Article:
By John Basho Pou
Tarun Tejpal is a buzzword in media, this time, not on account of his rise but his Waterloo. Like any other personality in the history of fame, power and control, Tejpal has revealed his Achilles’ heels in the public domain. He has sexually assaulted a female colleague in a hotel during Think Fest at Goa and later resigned as Editor-in Chief, Tehelka. His fall marks the lowest point in the tale of man who has excelled in creating his own mythology and shaping true investigative journalism for his peers and aspirants in the profession.
It’s a shock to everyone at why an editor and icon- in the making, well-known for his crusade for truth, rights and justice of the people through Tehalka, would have outraged the modesty of a woman. Bricks bats pour in from all quarters in favour of befitting penalty on the accused. Tejpal has now been booked for rape (IPC Section 376), rape by a person in a position of control or dominance (IPC Section 376(2)(k), and outraging the modesty of a woman (IPC Section 354). The conviction for rape by a person in authority carries a minimum punishment of 10 years in jail.
Before Tejpal shoot into limelight with Tehelka, he has worked for The Financial Times, Indian Express, India Today and The Outlook. However, so as to spread wings of his inner ambition and passion to be trail-blazer and curved his own niche in the field of investigative journalism, Tehelka.com was launched along with a bunch of journalists and broke stories like Snoopgate and Operation West End, to name a few, which rocked the nation.
He is a talented, ambitious and flamboyant editor and writer. He has authored the novels The Alchemy of Desire, Story of my Assassins, and Valley of Masks which were reviewed in the world leading newspapers. ‘At last – a new and brilliantly original novel from India’, V.S.Naipaul puts it on the Alchemy of Desire. Khushwant Singh also commented ‘The Alchemy of Desire’ puts Tarun in the front rank of Indian novelists. I am inclined to agree with Naipaul: his book is a masterpiece.’ And when his one-time friend Arundhadi Roy was looking for a publisher of her novel “The God of small things”, Tejpal, along with few friends, established IndiaInk and published her Booker Prize award winning novel. Therefore, whatever Tarun Tejpal touches, it seems to have turned into gold.
Tejpal erred with the girl, but the good thing he did was he bravely confessed the wrongdoing and stood up to face consequences of his action. His brave gesture reflects the image of Tehelka that stands for truth. The big blunder may cause Tehelka’s exit without his presence, but he maintain the paper’s identity. In a promotional poster of Tehelka, Tejpal is seen staring at eternity with a catchy tagline – ‘Truth can change you. But you can’t change the truth’. Living up to his ideal, truth has obviously changed him into an accused. And truth lands him in jail as he can’t change it no matter what. But god knows, the mistake might add another feather to his cap of success after the law freed him.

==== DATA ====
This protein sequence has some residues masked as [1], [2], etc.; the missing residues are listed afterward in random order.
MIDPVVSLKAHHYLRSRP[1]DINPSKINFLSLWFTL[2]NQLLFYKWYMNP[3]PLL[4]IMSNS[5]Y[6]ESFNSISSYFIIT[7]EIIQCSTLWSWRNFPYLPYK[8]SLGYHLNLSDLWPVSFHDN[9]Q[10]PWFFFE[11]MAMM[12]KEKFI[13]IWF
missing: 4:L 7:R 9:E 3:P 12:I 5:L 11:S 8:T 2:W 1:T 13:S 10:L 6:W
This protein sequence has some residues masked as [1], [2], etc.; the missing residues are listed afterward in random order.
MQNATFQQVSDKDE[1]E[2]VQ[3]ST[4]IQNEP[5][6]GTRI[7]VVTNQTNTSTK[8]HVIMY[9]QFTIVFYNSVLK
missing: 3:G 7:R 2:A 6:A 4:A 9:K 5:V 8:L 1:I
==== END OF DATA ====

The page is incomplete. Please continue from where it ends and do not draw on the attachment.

In such reports on such sexual violence, there is a curiosity among the readers to know in detail. And in Tejpal’s case, readers are more curious to know more than what reporters present on many counts. However, the name of the victim has been withheld, so far, by the media to protect her privacy although readers have every right to know the details of the case. It is important to remind the readers that, especially in such cases, protection of victim’s privacy, dignity and future civil life is more important than letting readers know every detail, although the seriousness and nature of the crime could be made public. Reporters follow this check and balance rule without detailing the intensity and superficiality of the act. And this is the ethical and moral responsibility of a mature journalism. Considering the media trial in the aftermath of the episode, senior news editors and journalists across the country share their views on how, as a socially and morally responsible professional, should tackle such violence.
Lawlessness silents the victims in our society. Tejpal’s case serves as a wake-up call for many who falls prey to control and dominance in the work place. There is an urgent need to take up precautionary measures aiming at creating a healthy work environment that enables all employees to work without fear of prejudice, gender bias and sexual harassment. The Centre has passed Sexual Harassment of Women at Workplace (Prevention, Prohibition and Redressal) Act, 2013 which has already come into effect from Dec.1, 2013 although the Act was not yet drafted. It should be properly sensitised among the employees, employers and the public for smooth and idyllic working environment.
The drama of Tejpal’s sexual assault may not be scripted by political echelons for revenge on Tehelka’s expose of Scoopgate, Westend or Gujarat 2001. But it’s the law of the land that gives her courage to fight back Tejpal, her boss without being feared of losing her job and salary that supports her poor family. The law is with her. And the law shall take its course of action inspite of his stature, fame and influence
How many victims of such cases, if any, could stand up bravely and fight back in our society? I am not quite sure. The answer is blowing in the wind.